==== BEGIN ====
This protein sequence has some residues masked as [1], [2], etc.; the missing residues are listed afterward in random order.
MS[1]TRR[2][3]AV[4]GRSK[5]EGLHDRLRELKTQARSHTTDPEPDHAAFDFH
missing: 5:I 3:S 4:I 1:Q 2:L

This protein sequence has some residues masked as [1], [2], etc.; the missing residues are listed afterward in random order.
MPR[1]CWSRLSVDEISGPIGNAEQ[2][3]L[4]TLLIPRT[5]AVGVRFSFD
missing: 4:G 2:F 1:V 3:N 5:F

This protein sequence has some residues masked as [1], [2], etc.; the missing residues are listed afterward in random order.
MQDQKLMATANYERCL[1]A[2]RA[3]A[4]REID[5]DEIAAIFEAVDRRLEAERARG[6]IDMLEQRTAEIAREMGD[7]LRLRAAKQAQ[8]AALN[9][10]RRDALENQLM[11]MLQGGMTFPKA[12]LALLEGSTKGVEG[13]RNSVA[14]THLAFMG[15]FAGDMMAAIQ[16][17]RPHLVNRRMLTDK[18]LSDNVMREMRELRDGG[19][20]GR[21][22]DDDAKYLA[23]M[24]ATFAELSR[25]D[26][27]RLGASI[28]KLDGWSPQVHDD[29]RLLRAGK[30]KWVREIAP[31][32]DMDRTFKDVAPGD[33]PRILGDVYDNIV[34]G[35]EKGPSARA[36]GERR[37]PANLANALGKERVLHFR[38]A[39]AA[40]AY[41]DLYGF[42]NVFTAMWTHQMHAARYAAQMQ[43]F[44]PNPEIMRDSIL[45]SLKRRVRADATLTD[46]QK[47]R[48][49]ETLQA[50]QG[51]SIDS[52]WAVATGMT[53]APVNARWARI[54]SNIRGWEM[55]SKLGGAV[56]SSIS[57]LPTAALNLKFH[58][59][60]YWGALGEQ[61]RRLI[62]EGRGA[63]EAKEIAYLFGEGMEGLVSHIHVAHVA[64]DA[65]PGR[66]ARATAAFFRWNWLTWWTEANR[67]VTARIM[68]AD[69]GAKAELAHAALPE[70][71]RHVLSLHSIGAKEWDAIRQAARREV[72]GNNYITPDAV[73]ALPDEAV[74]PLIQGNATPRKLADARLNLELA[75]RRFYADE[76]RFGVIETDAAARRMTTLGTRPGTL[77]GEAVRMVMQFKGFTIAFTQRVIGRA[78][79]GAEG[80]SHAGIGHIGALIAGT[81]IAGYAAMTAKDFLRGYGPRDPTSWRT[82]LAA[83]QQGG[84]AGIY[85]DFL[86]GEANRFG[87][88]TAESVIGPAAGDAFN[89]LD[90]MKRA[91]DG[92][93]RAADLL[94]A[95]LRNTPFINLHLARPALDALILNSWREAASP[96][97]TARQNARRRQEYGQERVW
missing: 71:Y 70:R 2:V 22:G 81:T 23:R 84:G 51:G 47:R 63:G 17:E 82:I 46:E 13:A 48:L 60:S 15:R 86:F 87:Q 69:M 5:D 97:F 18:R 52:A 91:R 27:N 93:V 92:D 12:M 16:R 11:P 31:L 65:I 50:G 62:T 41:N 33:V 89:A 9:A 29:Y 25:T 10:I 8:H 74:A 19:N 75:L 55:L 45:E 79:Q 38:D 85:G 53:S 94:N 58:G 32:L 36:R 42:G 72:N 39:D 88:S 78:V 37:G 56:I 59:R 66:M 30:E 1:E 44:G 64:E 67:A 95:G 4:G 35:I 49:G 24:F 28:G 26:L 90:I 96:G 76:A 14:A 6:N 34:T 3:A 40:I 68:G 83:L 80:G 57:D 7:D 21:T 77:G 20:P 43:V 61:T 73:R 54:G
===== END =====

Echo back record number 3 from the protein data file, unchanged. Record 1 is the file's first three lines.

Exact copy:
This protein sequence has some residues masked as [1], [2], etc.; the missing residues are listed afterward in random order.
MQDQKLMATANYERCL[1]A[2]RA[3]A[4]REID[5]DEIAAIFEAVDRRLEAERARG[6]IDMLEQRTAEIAREMGD[7]LRLRAAKQAQ[8]AALN[9][10]RRDALENQLM[11]MLQGGMTFPKA[12]LALLEGSTKGVEG[13]RNSVA[14]THLAFMG[15]FAGDMMAAIQ[16][17]RPHLVNRRMLTDK[18]LSDNVMREMRELRDGG[19][20]GR[21][22]DDDAKYLA[23]M[24]ATFAELSR[25]D[26][27]RLGASI[28]KLDGWSPQVHDD[29]RLLRAGK[30]KWVREIAP[31][32]DMDRTFKDVAPGD[33]PRILGDVYDNIV[34]G[35]EKGPSARA[36]GERR[37]PANLANALGKERVLHFR[38]A[39]AA[40]AY[41]DLYGF[42]NVFTAMWTHQMHAARYAAQMQ[43]F[44]PNPEIMRDSIL[45]SLKRRVRADATLTD[46]QK[47]R[48][49]ETLQA[50]QG[51]SIDS[52]WAVATGMT[53]APVNARWARI[54]SNIRGWEM[55]SKLGGAV[56]SSIS[57]LPTAALNLKFH[58][59][60]YWGALGEQ[61]RRLI[62]EGRGA[63]EAKEIAYLFGEGMEGLVSHIHVAHVA[64]DA[65]PGR[66]ARATAAFFRWNWLTWWTEANR[67]VTARIM[68]AD[69]GAKAELAHAALPE[70][71]RHVLSLHSIGAKEWDAIRQAARREV[72]GNNYITPDAV[73]ALPDEAV[74]PLIQGNATPRKLADARLNLELA[75]RRFYADE[76]RFGVIETDAAARRMTTLGTRPGTL[77]GEAVRMVMQFKGFTIAFTQRVIGRA[78][79]GAEG[80]SHAGIGHIGALIAGT[81]IAGYAAMTAKDFLRGYGPRDPTSWRT[82]LAA[83]QQGG[84]AGIY[85]DFL[86]GEANRFG[87][88]TAESVIGPAAGDAFN[89]LD[90]MKRA[91]DG[92][93]RAADLL[94]A[95]LRNTPFINLHLARPALDALILNSWREAASP[96][97]TARQNARRRQEYGQERVW
missing: 71:Y 70:R 2:V 22:G 81:T 23:R 84:G 51:G 47:R 63:G 17:E 82:I 46:E 13:A 48:L 60:S 15:R 86:F 87:Q 69:M 5:D 97:F 18:R 52:A 91:R 27:N 93:V 92:D 12:M 16:R 11:P 31:L 65:I 50:G 62:T 41:N 33:V 89:A 9:A 29:Y 25:T 10:I 8:H 74:A 19:N 75:L 55:L 45:E 79:Q 38:D 85:G 53:S 94:N 58:G 32:L 36:R 42:G 72:N 39:D 88:S 78:V 37:G 56:I 59:R 66:M 30:E 1:E 44:G 64:E 67:A 95:G 4:G 35:I 49:G 24:F 28:G 26:L 90:I 96:G 76:A 14:A 6:N 34:T 3:A 40:I 68:G 83:L 80:G 57:D 7:D 21:T 77:G 20:P 43:V 61:T 73:R 54:G